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How well does plexiglass defend against COVID-19? VP debate shields raise questions

Since the coronavirus pandemic swept across the country, it’s become ubiquitous. Does it work?

How well does plexiglass defend against COVID-19? VP debate shields raise questions
Plexiglass protections between the debaters are seen on the stage of the debate hall ahead of the Vice Presidential debate in Kingsbury Hall of the University of Utah. [Photo: Eric Baradat/AFP via Getty Images]

Plexiglass is the acrylic plastic material forming the transparent barriers that have become ubiquitous in the age of the coronavirus. Since the pandemic swept across the country in March, this material has emerged as a silent, see-through hero—recruited in pharmacies, at grocery store checkout counters and drive-through windows, and between tables for outdoor dining.

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But how well does it work?

It’s a question that will surely be top of mind as Vice President Mike Pence and Senator Kamala Harris take the stage in Utah tonight for their vice presidential debate, separated by about 12 feet of space and two short-ish plexiglass barriers.

The gathering follows President Trump’s hospitalization for COVID-19 just days after his presidential debate with Democratic nominee Joe Biden. Although Biden tested negative for the coronavirus, the close call led debate officials to reconsider the safety precautions at such events—and plexiglass, which was not present at the presidential debate last week, was apparently part of their solution.

So, here’s what you should know about COVID-19 and plexiglass:

Airflow is a key factor in the transmission of COVID-19

Researchers have determined that the coronavirus travels mostly through droplets and aerosols, released when people speak, exhale, cough, or sneeze. Droplets are heavy, and most will hit the ground within six feet of emission, but aerosols are light and can be carried in air over long distances. As more of these accumulate, the number of virus particles in the air increases, upping the risk of becoming infected by it.

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Outdoors, where airflow and ventilation are high, virus-containing aerosols are dispersed before they can accumulate. But indoors, where air is more stagnant, virus-containing aerosols can form clouds of contagious particles.

In smaller, poorly ventilated rooms, plexiglass may do more bad than good

Clearly, effective ventilation systems are important in preventing the aerosol spread of COVID-19 indoors—but there’s some evidence that plexiglass could impede ventilation. One study on COVID-19 safety measures in performing arts facilities found that plexiglass barriers created situations in which HVAC systems could not properly change the air as designed, causing “dead zones” of aerosol buildup.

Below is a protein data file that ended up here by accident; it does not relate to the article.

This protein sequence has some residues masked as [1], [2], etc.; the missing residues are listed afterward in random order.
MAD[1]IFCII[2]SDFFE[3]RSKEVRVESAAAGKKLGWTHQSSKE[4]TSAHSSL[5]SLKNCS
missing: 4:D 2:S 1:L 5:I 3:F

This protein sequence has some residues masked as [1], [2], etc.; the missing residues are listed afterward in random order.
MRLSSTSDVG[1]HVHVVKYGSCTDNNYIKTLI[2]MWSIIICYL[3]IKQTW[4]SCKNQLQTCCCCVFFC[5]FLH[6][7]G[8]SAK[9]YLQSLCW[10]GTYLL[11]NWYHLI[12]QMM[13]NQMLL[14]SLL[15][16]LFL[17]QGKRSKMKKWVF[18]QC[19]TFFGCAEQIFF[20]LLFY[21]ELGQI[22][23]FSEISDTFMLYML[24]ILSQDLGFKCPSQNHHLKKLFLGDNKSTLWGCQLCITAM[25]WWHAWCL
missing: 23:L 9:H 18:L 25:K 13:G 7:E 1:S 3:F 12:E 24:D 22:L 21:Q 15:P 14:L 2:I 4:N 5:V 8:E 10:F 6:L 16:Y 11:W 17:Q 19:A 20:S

The study’s lead scientist, Dr. Shelly Miller, wrote on Twitter, “We do not recommend acrylic room dividers for reducing risk of airborne transmission. At best it does nothing, at worse it changes the airflow patterns in the room and can cause pooling of air, hotspots, and reduced ventilation effectiveness.”

While engineering professor Bill Bahnfleth told Quartz that in larger rooms—such as the 2,000-capacity theater for the vice presidential debate—plexiglass barriers are less likely to disrupt airflow, the point that plexiglass does nothing to prevent aerosol spread still stands. Molecular biology expert Dr. Ali Nouri concurred on Twitter: “Clearly tonight’s debate organizers didn’t read the new CDC guidance. . . . Potentially infectious aerosols can go around these plexiglass barriers and spread the virus.”

Plexiglass defends mostly against droplets

Plexiglass does have its benefits, primarily in blocking the spread of droplets in cases where people cannot stay six feet apart, such as at a checkout counter. It works just like you’d expect—droplets from a person’s nose or mouth would hit the plexiglass before they can hit, say, your face.

And according to Canada’s National Collaborating Centre for Environmental Health, plexiglass barriers can also “reinforce” social distancing guidelines for “unwilling or forgetful” parties.

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Plexiglass can offer a false sense of security

But the biggest problem with plexiglass, experts say, is that people think it’s safer than it is and subsequently let their guard down. Plexiglass doesn’t eliminate the need for wearing masks and maintaining airflow and filtration systems but, rather, works best in combination with these other precautions.

The barriers can’t be “a substitute for any of the efforts we know work,” epidemiologist Dr. Saskia Popescu told Politico.

So remember: Stay behind the plexiglass. Stay socially distanced. Keep your mask on. Stay safe.


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